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BEYOND 1 year ago

Imagining What Toronto May Be Like in the Future

Asking what Toronto will be like in the future helps us understand what decisions may need to be made today. Will the Big Smoke continue its breakneck growth and rival megacities like New York and London, or will it stall under the weight of creaking infrastructure? Will Toronto’s streets be filled with flying cars zipping around on clean energy or will the city still be tackling gridlock in another 50 years?

It’s impossible to answer those questions with any kind of certainty. (Well, flying cars probably won’t happen.) But like many urban centres around the world, experts say Toronto’s future will be shaped by a confluence of trends, from climate change to surging urbanization. Here are some educated guesses about how those developments could play out.


According to estimates from the provincial government, by 2046 the population of the Greater Toronto Area could hit 10 million, a more than 40 percent jump from today. About 1 million more people will likely pack into Toronto proper, a surge that would be unprecedented in its history. Many of those new arrivals will be from outside of Canada. Up to 255,000 immigrants could be settling in Ontario annually by 2046, according to data from Statistics Canada and the Ministry of Finance, with many putting down roots in the Greater Toronto Area. Onlookers say the population surge will present provincial and municipal officials with two options: allow the Greater Toronto Area to continue to sprawl or invest heavily in infrastructure, like public transit, that supports denser development.


Most of Toronto’s growth will come in a few already bustling areas, according to the city’s master plan. Downtown will continue to be the main area for new construction. But planners will also nudge developers towards areas like Yonge and Eglinton, North York Centre, Scarborough City Centre and Islington City Centre West. Officials envision these becoming business as well as residential hubs, taking pressure off an increasingly dense downtown. They will likely be joined by the Port Lands, a 356-hectare industrial zone east of downtown. One of the most valuable underused pieces of real estate in North America, officials have launched a $1.25 billion construction blitz here that could pave the way for a mixed-use neighbourhood with thousands of homes. Crews are building bridges, decontaminating land and creating a new outlet for the flood-prone Don River, with work scheduled to finish in 2024. The area is also slated to become home to a combined streetcar subway-GO station, though city planners reportedly don’t expect any housing to be built before 2030.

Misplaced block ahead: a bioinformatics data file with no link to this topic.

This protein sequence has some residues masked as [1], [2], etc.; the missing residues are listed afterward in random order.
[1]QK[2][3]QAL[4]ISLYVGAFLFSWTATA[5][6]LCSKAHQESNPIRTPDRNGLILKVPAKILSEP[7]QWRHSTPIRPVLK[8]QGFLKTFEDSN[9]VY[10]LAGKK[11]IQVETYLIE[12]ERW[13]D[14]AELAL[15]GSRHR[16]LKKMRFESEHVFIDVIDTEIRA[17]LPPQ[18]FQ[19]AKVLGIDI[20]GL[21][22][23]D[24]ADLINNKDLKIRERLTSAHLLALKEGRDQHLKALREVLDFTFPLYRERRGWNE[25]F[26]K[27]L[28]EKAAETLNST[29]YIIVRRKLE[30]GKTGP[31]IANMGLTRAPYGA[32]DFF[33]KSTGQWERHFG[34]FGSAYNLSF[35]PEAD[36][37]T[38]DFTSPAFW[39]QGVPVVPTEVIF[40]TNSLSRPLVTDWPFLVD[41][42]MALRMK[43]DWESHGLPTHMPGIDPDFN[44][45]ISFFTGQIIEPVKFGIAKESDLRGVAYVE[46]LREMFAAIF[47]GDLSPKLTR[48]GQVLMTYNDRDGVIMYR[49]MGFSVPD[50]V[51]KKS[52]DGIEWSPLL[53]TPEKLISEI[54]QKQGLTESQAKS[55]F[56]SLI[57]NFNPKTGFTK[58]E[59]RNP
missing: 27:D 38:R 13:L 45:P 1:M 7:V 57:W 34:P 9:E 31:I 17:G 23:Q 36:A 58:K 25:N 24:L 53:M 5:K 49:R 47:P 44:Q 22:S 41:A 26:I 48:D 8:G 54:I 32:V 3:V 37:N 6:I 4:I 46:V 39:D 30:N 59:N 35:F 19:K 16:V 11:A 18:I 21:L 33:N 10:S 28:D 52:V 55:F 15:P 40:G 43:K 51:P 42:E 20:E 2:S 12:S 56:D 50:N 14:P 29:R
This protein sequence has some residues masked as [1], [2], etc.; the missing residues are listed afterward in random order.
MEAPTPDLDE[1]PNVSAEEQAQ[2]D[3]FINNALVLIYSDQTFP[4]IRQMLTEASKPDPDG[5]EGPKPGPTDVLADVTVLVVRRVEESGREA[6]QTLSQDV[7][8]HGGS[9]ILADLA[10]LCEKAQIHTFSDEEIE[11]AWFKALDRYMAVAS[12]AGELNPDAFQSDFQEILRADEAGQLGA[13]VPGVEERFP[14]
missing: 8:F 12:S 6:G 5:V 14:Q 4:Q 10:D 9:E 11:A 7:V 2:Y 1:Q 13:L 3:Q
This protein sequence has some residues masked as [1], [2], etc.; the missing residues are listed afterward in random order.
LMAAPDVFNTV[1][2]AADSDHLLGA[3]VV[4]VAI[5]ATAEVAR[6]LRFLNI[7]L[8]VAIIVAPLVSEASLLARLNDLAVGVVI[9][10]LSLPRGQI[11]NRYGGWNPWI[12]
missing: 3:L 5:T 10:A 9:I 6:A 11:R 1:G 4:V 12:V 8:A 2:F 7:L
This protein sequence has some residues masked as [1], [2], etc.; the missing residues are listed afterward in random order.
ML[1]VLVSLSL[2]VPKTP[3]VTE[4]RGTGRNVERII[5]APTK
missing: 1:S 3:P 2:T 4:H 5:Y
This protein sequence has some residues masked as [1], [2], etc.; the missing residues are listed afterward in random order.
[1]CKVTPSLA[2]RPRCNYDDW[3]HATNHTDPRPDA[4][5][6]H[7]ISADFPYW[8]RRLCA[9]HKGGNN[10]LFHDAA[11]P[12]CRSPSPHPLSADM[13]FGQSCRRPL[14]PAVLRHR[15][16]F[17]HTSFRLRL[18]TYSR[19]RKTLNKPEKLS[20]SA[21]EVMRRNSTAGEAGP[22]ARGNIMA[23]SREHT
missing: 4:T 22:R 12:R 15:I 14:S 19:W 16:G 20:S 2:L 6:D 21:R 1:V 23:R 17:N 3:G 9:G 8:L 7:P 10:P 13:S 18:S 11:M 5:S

Increasing the density of secondary centres is considered good news for a city that’s trying to find solutions for more affordable housing. Toronto’s master plan says most neighbourhoods—including those dominated by single-family homes—will “mature and evolve”, without seeing any radical changes. Those areas, along with parks and waterways, cover 75 percent of the city. The downside to that status quo is that it may not leave Toronto with enough land to diversify its housing options with new apartment blocks and multi-family residences—which will be needed if the population growth proceeds as predicted. When it comes to residential planning, “We have to act now to ensure affordability,” says Nikolas Badminton, a Toronto-based futurist who has worked with leadership at NASA and the United Nations on emerging issues. As for retail planning, Badminton notes that we need to take measures to ensure that gentrification and the growing reach of corporate retailers don’t drain the city of the character that makes it special. “We need to preserve the established culture and bring people in from all walks of life. (If not) we face a probability of homogeneous, unfriendly neighbours and stores that lack the independent energy of the city.”